by Brian Beise
When she first chose a college, Erin Brinkman ’13 prioritized one criterion over any other: “I wanted to be at the least Christian school possible, basically,” she says. The daughter of missionaries, Erin grew up in the tightly-knit Christian communities that often exist among missionary families overseas. When she graduated from high school in Germany, she was concerned that her faith would not stand up on its own. Erin is a poet, and she worried then that her voice would never grow strong from within a Christian community.
“I was a little bit disenchanted with the Christian community,” she says, “and I also really wanted to test myself. I had a lot of friends and a boyfriend who all lost their faith around the same time, and I was like, ‘How do I know that this isn’t going to be me? How do I know that this is real?’” Erin applied to five decidedly secular universities, and soon enrolled at Sarah Lawrence College.
She had not been a student there long before her fellow students made it clear what they thought of her faith. “It was really intense,” she says. “In the first week, I remember people coming up to me and saying, ‘What are you doing here? What makes you think you can come to this school and make it?’” Erin spent most of her energy that year working to disprove a stereotype that Christian students were stupid. “I was trying to earn respect,” she recalls.
More importantly, though, she found that her faith was able to withstand considerable adversity. “My faith definitely survived. In most ways, it only strengthened it. I felt such intense loneliness at the beginning, but it really drew me closer to God.” Erin began carrying a book of Psalms with her, and read from it when she felt overwhelmed. “Feeling like I was looked down upon and alone in my faith made me rely on God to get through every day.”
When her first year at Sarah Lawrence ended, Erin had to decide where to spend her summer. Her family was serving in France, and because she was not close to any extended family that lived stateside, she took an opportunity to work on a ranch in Wyoming. She made a few friends there, but as the summer ended, her financial aid fell through and she dropped out of Sarah Lawrence. She prayed about what she should do next, and within hours received a call from a friend, Jenna, who was a Christian, and who was moving to Brooklyn to attend film school. Erin decided to move with her.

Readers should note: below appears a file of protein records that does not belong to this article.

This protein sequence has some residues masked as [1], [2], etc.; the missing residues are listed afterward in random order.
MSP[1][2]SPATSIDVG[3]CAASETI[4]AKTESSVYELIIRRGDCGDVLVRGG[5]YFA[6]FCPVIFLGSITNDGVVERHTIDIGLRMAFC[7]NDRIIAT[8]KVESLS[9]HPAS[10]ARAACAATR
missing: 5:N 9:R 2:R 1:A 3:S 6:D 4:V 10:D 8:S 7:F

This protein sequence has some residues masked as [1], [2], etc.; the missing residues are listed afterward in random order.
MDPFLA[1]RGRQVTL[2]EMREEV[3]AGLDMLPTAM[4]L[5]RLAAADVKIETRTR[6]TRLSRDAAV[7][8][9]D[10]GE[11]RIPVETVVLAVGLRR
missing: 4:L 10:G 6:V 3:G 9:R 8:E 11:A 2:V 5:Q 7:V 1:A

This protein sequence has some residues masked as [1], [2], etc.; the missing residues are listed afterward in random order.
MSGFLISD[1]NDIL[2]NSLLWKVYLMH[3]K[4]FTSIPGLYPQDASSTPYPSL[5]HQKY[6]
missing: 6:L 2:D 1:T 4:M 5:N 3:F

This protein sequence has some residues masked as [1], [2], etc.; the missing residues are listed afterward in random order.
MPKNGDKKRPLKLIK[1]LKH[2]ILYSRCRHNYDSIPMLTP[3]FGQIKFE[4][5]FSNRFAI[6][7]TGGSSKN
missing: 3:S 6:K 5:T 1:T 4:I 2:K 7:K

When they arrived in Brooklyn, though, their housing turned out to be unavailable. Erin and Jenna slept on the floors of friends’ apartments, and soon moved in with a small collective of artists. “It was rough,” she says with a laugh. “It felt like a really fast-paced world and I felt really small.” She attended church at first, but quickly stopped. “I knew a lot of brokenness and emptiness during that time, and I knew it was because I was trying to live separate from God and his church.”
As she kept writing and considered what to do next, she thought back on one of her friends from the ranch in Wyoming, a girl who had attended Covenant. “She was very honest about having her own set of anxieties and struggles, but her faith was so sincere,” says Erin. “Her testimony was just amazing to me. I looked at people I had gone to school with at Sarah Lawrence who were brilliant but really empty. Then I looked at this girl who was kind of a normal girl on the outside, but who really knew the grace and love of God, and who really relied on God for all of her strength, and I could see that her relationship with Christ was alive. I knew that’s who I wanted to be.”
Erin applied to Covenant as well as several other schools, but “before I heard from any other schools, I knew I needed to go to Covenant,” she says. The moment she spoke to an admissions representative at Covenant, she felt things were different. While other schools wanted her to see that they were bestowing an honor upon her by allowing her to come to their institution, “with Covenant, it was much more that they value you and your story, and I felt like I had never been valued like that before. I began to see the difference in what the different schools were hoping their students would become. I knew that what I needed was Covenant.”
After a year at Sarah Lawrence, and another year in New York City, coming to Covenant was an adjustment. In a strange reversal of dynamics, Erin found herself judging younger students, whose faith perhaps had not yet been challenged intellectually. “But those people turned out to be the people at Covenant who taught me the most,” she says. “It was really humbling and really wonderful, and they’re some of my best friends, now.”
As an English major, Erin continues her work in poetry and intends to pursue a master of f ine arts in creative writing after graduation from Covenant. From there, she may teach high school English. Looking back at her courses here, she remembers learning that art is born out of something that is broken. “That was lovely,” she says. “Then, realizing that one day it will be mended, and that we’re writing to bear witness to that, that was a really beautiful thing. Knowing why writing is so important to me has been really valuable, and Covenant gave me that.”
Erin has come to love Covenant’s community, even serving as a resident assistant to her hall. “I saw Christian community as being limiting,” she says, “but I’ve found that the core of Christian community is unconditional and unrelenting love, and there is nothing more freeing than that.”